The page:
When the Vet tells you they’re going to do some bloodwork, what does that really mean? We all know it means a tech will probably come into the room and hold your pet steady while the vet draws one or more syringes worth of blood from the animal’s vein. It may be taken from a front or a rear leg, depending on the pet’s size and disposition and the quality of the veins.
But what happens after that blood leaves the exam room? What kinds of tests can be done on blood and how do we know why certain tests are necessary? And how can we learn to interpret blood test results ourselves, so we can better understand our pet’s condition and participate more effectively in treatment when it’s required?
One of the most common and most essential blood tests done on dogs is the 4DX snap test. That’s slang for a chemical test done with a plastic disposable device that has a bit of fresh blood applied to it. The 4DX tests for four different conditions that are now common in our region: Heartworm, Lyme Disease, Anaplasmosis and Ehrlichia. The last three in that list are tick-borne viruses; they result from the injection of tick saliva into the animal’s bloodstream. Heartworm is spread by a bite from a mosquito.
Caught early, all the tick-borne diseases discovered by a 4DX can be treated by antibiotics and brought under control. If these viruses are not caught early and treated, serious disability, organ damage and even death can follow. Heartworm caught early can also be treated effectively, but it is a much more involved treatment and far more costly than treating the tick-borne viruses. The bottom line: a simple 4DX test every year or two saves money and lives.
When it comes to blood tests common to most species, we need to think about the CBC and the Blood Chemistry tests. These are the tests that help a vet determine what may be happening inside the animal. After all, a vet is at a disadvantage in attempting to uncover the cause for your pet’s overt symptoms. If Fluffy is suffering from chronic diarrhea, or is lethargic, or urinating rainbow colors, she can’t tell us verbally that she drank from a stinky puddle this morning or has been infected by a parasite. But conditions like anemia, infection, inflammation, dehydration, cancer, immune-mediated disease, kidney and liver deficiencies are all signaled by the blood. A blood test is a snapshot in time of the animal’s internal chemistry. It may need to be run more than once over time to reveal trends in recovery or decline of the animal’s condition. And sometimes follow-on testing needs to be done to further describe a condition; but it’s the CBC and Blood Chemistry panels that are the first-line detectives.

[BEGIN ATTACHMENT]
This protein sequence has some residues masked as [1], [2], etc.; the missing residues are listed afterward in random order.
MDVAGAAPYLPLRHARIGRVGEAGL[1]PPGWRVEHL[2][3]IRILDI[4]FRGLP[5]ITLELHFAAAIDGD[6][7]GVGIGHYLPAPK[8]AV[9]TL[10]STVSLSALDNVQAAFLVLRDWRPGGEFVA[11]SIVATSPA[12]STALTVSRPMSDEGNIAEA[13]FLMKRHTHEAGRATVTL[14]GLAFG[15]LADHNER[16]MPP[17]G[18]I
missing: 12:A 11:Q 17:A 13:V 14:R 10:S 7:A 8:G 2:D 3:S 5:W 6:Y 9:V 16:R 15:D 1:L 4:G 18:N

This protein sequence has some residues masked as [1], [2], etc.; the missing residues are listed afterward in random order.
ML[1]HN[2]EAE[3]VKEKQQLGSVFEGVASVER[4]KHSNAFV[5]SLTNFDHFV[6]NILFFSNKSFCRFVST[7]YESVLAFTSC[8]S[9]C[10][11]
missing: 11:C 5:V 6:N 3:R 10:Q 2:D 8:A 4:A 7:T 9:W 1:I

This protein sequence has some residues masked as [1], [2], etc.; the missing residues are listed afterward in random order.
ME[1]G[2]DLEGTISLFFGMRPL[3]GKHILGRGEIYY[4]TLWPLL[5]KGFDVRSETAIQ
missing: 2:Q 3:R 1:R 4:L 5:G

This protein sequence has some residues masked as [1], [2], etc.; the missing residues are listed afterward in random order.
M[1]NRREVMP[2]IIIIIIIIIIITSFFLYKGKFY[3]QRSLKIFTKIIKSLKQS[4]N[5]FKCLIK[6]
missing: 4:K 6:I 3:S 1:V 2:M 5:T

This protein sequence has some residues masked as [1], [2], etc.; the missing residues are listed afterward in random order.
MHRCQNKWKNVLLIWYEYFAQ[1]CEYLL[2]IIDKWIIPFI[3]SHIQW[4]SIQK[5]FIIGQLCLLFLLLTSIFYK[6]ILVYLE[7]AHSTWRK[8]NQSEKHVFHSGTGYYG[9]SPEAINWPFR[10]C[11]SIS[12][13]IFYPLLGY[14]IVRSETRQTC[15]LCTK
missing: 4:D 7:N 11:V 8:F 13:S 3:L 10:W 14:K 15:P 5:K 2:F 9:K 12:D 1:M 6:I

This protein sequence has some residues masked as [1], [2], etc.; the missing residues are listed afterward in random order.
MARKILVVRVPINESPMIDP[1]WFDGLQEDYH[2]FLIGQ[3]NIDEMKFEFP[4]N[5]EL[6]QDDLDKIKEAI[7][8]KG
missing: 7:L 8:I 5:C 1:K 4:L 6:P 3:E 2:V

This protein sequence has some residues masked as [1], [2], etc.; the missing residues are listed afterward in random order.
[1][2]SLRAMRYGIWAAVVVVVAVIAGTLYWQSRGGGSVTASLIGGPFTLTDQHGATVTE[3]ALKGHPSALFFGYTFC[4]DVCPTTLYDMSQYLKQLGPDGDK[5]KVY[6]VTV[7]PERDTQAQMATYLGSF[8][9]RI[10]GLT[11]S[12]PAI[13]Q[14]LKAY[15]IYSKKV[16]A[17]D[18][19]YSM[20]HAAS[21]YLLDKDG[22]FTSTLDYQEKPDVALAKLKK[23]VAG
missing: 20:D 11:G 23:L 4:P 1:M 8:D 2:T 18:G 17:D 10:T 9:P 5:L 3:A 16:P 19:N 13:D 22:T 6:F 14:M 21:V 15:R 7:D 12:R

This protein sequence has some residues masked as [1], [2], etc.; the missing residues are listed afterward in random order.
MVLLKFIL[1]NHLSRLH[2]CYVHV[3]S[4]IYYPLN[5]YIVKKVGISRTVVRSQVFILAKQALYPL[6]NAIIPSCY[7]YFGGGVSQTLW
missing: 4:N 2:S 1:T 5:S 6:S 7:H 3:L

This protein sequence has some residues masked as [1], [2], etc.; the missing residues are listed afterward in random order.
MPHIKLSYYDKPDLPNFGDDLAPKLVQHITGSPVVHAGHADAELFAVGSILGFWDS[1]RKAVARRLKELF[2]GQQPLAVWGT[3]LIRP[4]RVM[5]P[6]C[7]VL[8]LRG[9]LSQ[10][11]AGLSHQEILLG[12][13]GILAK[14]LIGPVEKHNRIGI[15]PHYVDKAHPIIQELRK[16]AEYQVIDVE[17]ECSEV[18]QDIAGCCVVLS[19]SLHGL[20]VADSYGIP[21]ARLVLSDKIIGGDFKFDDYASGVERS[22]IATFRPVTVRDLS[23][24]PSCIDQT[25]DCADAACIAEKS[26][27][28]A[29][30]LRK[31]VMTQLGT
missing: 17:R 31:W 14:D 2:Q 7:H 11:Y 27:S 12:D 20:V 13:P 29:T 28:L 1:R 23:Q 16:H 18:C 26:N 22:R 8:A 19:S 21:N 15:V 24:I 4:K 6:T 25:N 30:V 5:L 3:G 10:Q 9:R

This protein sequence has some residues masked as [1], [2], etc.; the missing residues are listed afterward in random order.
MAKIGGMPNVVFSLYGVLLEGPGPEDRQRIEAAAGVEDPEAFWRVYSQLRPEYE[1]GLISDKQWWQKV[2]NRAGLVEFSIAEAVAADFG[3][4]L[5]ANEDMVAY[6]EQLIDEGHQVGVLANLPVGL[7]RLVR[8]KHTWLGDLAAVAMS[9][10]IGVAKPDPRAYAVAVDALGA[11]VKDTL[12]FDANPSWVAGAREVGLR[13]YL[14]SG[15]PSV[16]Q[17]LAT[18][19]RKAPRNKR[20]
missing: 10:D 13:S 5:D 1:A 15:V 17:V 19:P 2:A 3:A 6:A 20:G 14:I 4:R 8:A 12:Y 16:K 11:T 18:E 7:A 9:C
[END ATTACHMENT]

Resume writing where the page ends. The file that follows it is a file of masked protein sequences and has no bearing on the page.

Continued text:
There are five parameters the vet is evaluating in the CBC & Chemistry: red blood cells, white blood cells, serum (AKA plasma), fibrinogen, and platelets. The results will usually show two columns or graphics: one lists your pet’s level for each parameter, the second lists the normal ranges for those parameters so you can compare your pet’s results with what we consider normal. Here’s a crash course in what the results of each parameter can mean:
Red Blood Cells: too many of these is typically associated with dehydration; too few usually means anemia. Red blood cell shape and size also can tell a vet about underlying conditions that may be at work in your pet, and some parasites can also be detected in the red blood cells.
White blood cells: too many? Infection likely; too few? Auto-immune disease possibility. The shape of white blood cells can signal certain blood cancers as well.
Platelets: Too few platelets can indicate presence of a tick-borne virus like anaplasmosis or ehrlichia or an auto-immune disease like immune mediated hemolytic anemia (IMHA).
Fibrinogen: Elevated levels indicate infection or inflammation.
Serum/Plasma: Altered levels can indicate kidney or liver damage, metabolic abnormalities, or tissue damage. Changes in electrolytes, glucose, proteins, bilirubin, enzymes, BUN (blood urea nitrogen) and creatinine are all measured and compared to what are considered the normal levels.
Of course, this is just a “Ten Cent Tour” version of the meaning of bloodwork. Your vet has many years of schooling and practice under their belt. They use their knowledge and experience to interpret the subtle chemical interactions represented by your pet’s blood test results. They also combine these test results with the animal’s history, appearance and behavior, and possibly even other tests like X-Rays and urinalysis, in order to diagnose your pet’s condition. But hopefully, armed with this basic explanation of the components of a blood test, you will be able to more effectively communicate with your vet to obtain the best possible outcome for the pet who’s depending on you.
Don’t hesitate to ask your vet to show you your pet’s blood test results on paper. And make sure they help you understand any of your pet’s blood test results that come through outside the normal ranges. A good vet wants their client to understand their pet’s condition so they can be an effective partner in treating the patient’s condition. They know it’s the pet’s owner who will be responsible for administering meds and tracking changes in the pet’s appearance and behavior once the appointment is over. This is best done with a basic understanding of the underlying mechanisms bloodwork can detect and describe. So ask questions. Take notes. You’re part of a team dedicated to healing an animal that can’t speak for itself.